Alcohol addiction, like any other addiction, causes significant damage to the body. The brain is resilient and can recover but convincing an alcoholic of this is not easy. The average person addicted to alcohol does not see the physical harm their addiction is causing to them. Any physical pain or discomfort they feel is managed with more alcohol, and it becomes an endless cycle. Alcohol addiction consumes the person physically and mentally, which makes it difficult to convince them they need help.

The best way to help anyone addicted to alcohol is by organizing a family intervention. Family interventions are successful, especially when a professional interventionist is hired. There are intervention groups that operate across the country performing interventions. When the family decides to contact a professional interventionist, they are taking control and deciding to save the life of their loved one. A professional interventionist is qualified and trained to counsel the family and help them organize the intervention.

Upon successful completion of an intervention, the individual is escorted to the treatment center, and the interventionist continues to work with the family. Alcohol addiction intervention is not easy, especially if the individual is still working and maintaining aspects of their life. It takes a well-planned effort to convince them they need treatment and demonstrate how their alcohol addiction has impacted the lives of the people around them.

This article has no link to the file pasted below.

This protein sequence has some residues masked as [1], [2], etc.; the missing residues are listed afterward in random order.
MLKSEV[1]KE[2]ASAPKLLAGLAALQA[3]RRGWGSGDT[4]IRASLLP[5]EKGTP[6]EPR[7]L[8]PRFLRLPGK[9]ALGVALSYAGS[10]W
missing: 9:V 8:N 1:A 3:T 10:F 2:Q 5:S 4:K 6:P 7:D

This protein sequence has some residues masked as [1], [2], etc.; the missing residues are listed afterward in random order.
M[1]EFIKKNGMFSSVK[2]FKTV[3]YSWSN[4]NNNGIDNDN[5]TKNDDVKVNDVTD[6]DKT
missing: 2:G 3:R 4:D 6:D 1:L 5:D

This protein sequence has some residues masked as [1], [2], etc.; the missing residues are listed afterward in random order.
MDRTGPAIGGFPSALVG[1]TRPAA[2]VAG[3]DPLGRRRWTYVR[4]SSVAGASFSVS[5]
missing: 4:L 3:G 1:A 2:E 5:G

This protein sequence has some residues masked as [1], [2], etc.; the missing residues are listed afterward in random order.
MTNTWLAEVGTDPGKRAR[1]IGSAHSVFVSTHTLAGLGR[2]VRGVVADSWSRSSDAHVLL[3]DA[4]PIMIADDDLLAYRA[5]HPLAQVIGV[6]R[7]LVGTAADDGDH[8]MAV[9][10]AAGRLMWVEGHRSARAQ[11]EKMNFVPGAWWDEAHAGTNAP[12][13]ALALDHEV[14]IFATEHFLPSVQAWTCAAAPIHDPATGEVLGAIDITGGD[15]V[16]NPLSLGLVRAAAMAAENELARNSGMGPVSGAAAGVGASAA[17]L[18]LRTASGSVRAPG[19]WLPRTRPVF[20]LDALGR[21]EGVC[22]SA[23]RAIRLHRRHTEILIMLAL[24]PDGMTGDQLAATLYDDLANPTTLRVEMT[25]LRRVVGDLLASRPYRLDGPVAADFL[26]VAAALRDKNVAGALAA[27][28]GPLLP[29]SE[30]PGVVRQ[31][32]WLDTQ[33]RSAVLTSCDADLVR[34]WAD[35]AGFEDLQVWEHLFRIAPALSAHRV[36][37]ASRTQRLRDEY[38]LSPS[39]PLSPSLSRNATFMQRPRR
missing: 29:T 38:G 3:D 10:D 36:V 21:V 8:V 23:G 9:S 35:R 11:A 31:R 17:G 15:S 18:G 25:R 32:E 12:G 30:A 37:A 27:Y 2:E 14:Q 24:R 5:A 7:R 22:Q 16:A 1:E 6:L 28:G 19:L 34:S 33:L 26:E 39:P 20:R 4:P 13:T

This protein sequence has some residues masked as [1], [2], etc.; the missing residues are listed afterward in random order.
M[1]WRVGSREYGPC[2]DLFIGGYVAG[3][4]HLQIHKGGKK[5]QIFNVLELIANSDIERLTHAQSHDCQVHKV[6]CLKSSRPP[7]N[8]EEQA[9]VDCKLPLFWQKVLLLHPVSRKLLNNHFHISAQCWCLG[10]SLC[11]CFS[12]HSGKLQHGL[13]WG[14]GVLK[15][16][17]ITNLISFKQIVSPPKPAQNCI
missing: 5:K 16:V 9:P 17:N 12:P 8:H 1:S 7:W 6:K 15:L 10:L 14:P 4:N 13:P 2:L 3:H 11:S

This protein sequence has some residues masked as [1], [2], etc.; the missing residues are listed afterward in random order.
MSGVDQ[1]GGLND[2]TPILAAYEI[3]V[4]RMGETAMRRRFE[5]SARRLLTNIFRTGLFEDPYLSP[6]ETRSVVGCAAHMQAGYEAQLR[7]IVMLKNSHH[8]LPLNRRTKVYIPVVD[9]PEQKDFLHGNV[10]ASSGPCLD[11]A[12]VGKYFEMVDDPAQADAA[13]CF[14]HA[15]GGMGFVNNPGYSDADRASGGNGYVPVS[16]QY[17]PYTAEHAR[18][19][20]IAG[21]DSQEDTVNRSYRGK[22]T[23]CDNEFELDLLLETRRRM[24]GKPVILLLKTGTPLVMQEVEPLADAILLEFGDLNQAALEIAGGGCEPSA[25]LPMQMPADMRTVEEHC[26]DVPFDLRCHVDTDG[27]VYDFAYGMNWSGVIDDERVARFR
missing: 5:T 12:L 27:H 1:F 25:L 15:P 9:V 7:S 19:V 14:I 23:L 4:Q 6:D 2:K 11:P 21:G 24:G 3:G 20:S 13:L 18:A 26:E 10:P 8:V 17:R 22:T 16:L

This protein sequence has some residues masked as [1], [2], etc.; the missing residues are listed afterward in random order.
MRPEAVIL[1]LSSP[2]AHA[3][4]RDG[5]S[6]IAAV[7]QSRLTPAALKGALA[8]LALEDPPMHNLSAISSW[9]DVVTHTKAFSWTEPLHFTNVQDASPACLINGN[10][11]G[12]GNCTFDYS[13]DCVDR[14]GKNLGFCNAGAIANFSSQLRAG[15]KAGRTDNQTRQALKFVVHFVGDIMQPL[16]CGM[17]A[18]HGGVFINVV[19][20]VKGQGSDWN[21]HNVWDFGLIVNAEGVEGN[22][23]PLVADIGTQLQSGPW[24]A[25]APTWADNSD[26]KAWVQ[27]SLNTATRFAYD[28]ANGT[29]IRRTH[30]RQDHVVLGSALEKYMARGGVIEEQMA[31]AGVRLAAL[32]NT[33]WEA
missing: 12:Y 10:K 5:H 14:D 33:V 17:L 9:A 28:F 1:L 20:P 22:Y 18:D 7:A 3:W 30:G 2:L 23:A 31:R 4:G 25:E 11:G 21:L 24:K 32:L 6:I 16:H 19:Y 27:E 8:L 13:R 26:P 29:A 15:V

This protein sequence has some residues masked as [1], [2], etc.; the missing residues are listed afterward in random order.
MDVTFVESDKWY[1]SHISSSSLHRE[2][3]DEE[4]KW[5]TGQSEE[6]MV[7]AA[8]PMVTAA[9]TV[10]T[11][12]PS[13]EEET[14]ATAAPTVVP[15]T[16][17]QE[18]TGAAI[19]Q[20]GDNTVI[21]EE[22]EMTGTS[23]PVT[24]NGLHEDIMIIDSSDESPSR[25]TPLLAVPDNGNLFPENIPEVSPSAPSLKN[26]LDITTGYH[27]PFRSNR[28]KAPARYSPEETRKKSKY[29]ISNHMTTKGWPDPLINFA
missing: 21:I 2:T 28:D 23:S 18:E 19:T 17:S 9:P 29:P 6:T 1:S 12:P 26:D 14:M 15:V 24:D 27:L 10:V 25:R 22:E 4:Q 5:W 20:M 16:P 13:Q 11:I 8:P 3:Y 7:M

The first step with rehabilitation is always detox, and this cannot be avoided. The detoxification process is essential for alcohol addiction because withdrawal symptoms are difficult to manage. Medically supervised detox is usually the best choice, but the severity of the alcohol addiction determines what detox is required. During medical detox, medication is prescribed to control withdrawal symptoms, which is a method of withdrawal management. Conventional detox could be an option, but only of the withdrawal symptoms do not require medical supervision.

Detoxification should never be considered the only treatment approach—a detox program does not provide the necessary counseling and therapy to treat the addiction. Following any detox, the next step is residential short-term or long-term rehabilitation. However, the severity of the addiction usually determines what rehabilitation method is needed.

Residential treatment is the best option because all the services and amenities are provided onsite. Most alcoholics benefit from long-term residential treatment because it offers all the necessary counseling and caters services to the patient. Short-term residential treatment is brief, but intensive and most short-term centers provide treatment for three to six weeks. When deciding on rehabilitation for alcohol addiction, an interventionist could help a family locate a suitable program. Alcohol addiction treatment should be well-rounded care and rehabilitate the person physically, mentally, and spiritually.